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Using Big Data to Assess the Impact of NHSN Definition Changes on the Public Reporting of CAUTI

Posted on 05/19/15

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The current trajectory of mandated public reporting of healthcare-associated infection (HAI) rates to the CDC National Healthcare Safety Network (NHSN) has resulted in a plethora of data that has been collected and analyzed using standardized methodologies and definitions. This data provides information about the changing patterns of HAIs, allows tracking of progress against national and state benchmarks, identifies performance improvement opportunities, and allows for the assessment of reduction efforts.

Additionally, surveillance networks allow for the examination of data to assess the impact of changes to HAI case finding methods and definitions. On January 1, 2015, the NHSN definition for UTI was modified to exclude yeast as a urinary pathogen. As yeast rarely causes true infection but is a frequently recovered organism in high colony counts in some ICU patients - thereby meeting the CAUTI definition, many experts proposed the exclusion. So the question in many of our minds has been: What impact will the exclusion of funguria have on publicly reported CAUTI data?

Dicks and colleagues1 performed a retrospective analysis of prospectively collected CAUTI data from 30 acute care, community hospitals participating in the Duke Infection Control Outreach Network (DICON). They compared CAUTI rates with and without yeast isolates collected from January 1 – December 31, 2013 data. A total of 313 CAUTIs were identified during 271,118 urinary catheter days for a rate of 1.15 per 1000 urinary catheter days. Yeast species caused 70 (22%) of these infections and when removed from the number of CAUTIs reduced the rate to 0.90 per 1000 urinary catheter days. This resulted in an absolute incidence rate reduction of 25%. A similar analysis performed on data from a tertiary-care, academic medical center reduced the CAUTI rate by 28%.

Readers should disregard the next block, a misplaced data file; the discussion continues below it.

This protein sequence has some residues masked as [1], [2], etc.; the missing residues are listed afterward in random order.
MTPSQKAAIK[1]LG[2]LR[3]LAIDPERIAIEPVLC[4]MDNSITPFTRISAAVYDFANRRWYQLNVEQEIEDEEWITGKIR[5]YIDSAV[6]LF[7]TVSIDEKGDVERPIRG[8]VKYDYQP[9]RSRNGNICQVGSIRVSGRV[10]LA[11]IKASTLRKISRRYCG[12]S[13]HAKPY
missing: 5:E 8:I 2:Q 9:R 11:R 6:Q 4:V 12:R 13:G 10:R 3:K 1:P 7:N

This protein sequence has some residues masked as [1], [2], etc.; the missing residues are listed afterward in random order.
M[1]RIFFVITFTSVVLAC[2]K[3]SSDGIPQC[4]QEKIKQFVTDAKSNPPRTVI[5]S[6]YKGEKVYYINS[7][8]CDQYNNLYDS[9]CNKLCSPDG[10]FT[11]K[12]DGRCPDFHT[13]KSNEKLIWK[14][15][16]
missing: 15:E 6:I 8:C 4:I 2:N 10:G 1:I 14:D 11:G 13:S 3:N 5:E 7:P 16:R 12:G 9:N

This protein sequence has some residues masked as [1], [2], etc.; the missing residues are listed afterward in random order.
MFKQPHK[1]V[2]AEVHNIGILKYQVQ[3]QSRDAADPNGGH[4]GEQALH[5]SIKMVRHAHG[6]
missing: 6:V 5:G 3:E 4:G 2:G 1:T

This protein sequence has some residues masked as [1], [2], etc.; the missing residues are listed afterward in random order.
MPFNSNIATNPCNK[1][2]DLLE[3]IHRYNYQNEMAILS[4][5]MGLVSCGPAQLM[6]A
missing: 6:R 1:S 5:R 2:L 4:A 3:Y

The authors concluded that facilities with yeast CAUTIs will see decreases of similar magnitude. Although this will lead to a more clinically relevant metric, it will be imperative to account for this definitional change when comparing 2015 CAUTI data with historical data.  

References

1Dicks KV, Baker AW, Durkin MJ, Lewis SS, Moehring RW, Anderson DJ, et al. The Potential Impact of Excluding Funguria from the Surveillance Definition of Catheter-Associated Urinary Tract Infection. Infect Control Hosp Epidemiol 2015;36(4):467-469.

Topics: Infection Prevention

About the Author

Joan N. Hebden, RN, MS, CIC served as the Director of Infection Prevention and Control for 28 years at the University of Maryland Medical Center, Baltimore, MD. Her clinical background includes general medicine, oncology, and cardiothoracic intensive care. She has presented at national epidemiology conferences, participated in research regarding the transmission of multi-drug resistant bacteria, contributed chapters on infection control to nursing resource textbooks, and published in medical and infection control journals. Joan received her Bachelor of Science degree in nursing and a Master of Science degree in nursing education and trauma/critical care from the University of Maryland School of Nursing. She is certified in Infection Control & Epidemiology (CIC). Joan is an active member of SHEA and APIC and is currently on the Editorial Board of the American Journal of Infection Control (AJIC).